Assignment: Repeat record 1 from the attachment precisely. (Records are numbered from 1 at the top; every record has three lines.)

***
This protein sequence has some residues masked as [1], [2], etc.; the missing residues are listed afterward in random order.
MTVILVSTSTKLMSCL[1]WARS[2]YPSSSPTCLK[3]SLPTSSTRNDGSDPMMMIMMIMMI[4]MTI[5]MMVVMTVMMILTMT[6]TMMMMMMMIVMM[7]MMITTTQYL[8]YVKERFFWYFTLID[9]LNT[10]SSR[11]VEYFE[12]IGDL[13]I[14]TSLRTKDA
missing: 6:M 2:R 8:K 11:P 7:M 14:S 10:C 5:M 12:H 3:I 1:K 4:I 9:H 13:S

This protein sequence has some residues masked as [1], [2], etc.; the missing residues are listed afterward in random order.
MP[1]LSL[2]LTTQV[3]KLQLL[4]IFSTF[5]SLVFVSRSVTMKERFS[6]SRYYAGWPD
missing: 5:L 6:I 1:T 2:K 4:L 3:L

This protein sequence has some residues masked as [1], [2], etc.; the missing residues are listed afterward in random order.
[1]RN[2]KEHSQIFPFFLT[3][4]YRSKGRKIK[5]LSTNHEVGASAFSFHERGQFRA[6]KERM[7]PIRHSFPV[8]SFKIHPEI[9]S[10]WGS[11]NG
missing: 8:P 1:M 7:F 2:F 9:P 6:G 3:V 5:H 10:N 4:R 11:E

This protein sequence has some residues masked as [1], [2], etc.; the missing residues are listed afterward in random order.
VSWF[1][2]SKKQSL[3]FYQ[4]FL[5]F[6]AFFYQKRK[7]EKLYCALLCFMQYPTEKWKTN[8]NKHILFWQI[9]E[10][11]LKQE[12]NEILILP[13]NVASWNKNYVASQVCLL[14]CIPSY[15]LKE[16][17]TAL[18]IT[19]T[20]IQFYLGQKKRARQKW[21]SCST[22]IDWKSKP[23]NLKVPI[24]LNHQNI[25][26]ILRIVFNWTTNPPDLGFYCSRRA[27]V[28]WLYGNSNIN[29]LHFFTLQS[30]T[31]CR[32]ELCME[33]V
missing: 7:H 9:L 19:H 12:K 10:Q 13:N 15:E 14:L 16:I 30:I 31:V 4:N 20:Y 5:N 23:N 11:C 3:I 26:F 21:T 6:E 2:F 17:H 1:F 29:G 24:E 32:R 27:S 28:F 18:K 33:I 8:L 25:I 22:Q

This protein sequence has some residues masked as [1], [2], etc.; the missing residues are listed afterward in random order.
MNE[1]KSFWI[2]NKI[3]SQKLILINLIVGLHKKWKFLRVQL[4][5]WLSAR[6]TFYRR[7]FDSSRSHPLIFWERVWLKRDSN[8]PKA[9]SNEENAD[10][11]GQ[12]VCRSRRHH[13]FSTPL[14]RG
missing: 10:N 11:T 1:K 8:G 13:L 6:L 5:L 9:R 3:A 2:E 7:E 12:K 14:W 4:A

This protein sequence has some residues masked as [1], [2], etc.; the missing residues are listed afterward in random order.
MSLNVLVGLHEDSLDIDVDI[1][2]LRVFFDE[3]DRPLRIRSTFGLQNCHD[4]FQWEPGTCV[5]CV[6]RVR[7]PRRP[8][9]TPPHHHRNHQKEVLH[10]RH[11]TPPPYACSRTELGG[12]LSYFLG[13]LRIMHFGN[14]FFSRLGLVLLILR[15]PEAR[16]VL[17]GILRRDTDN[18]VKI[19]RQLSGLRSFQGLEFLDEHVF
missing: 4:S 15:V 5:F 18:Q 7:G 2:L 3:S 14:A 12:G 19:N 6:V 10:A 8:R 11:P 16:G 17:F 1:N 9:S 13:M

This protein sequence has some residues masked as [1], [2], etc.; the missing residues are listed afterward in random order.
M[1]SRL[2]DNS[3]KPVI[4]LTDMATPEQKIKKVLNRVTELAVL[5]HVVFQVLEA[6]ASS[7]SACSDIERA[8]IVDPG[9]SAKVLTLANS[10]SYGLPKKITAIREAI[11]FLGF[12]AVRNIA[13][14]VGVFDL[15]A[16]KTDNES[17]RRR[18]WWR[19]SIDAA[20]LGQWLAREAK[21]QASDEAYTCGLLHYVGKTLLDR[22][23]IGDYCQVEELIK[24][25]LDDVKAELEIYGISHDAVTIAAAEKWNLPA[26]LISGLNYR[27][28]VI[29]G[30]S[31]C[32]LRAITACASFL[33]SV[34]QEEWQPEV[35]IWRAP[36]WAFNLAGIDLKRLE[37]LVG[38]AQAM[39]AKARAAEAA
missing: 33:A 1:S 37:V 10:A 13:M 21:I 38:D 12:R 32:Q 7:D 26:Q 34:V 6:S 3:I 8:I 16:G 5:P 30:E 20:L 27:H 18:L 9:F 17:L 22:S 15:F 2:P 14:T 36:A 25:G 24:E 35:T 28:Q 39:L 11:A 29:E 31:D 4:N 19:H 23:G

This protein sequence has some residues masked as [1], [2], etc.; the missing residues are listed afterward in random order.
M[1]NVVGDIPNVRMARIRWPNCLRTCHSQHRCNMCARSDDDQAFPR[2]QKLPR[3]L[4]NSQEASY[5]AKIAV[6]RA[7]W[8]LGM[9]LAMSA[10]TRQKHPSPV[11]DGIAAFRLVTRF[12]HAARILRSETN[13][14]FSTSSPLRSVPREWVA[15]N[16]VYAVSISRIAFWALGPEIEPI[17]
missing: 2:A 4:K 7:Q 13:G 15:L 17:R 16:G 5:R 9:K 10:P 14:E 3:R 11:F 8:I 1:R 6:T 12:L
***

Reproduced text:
This protein sequence has some residues masked as [1], [2], etc.; the missing residues are listed afterward in random order.
MTVILVSTSTKLMSCL[1]WARS[2]YPSSSPTCLK[3]SLPTSSTRNDGSDPMMMIMMIMMI[4]MTI[5]MMVVMTVMMILTMT[6]TMMMMMMMIVMM[7]MMITTTQYL[8]YVKERFFWYFTLID[9]LNT[10]SSR[11]VEYFE[12]IGDL[13]I[14]TSLRTKDA
missing: 6:M 2:R 8:K 11:P 7:M 14:S 10:C 5:M 12:H 3:I 1:K 4:I 9:H 13:S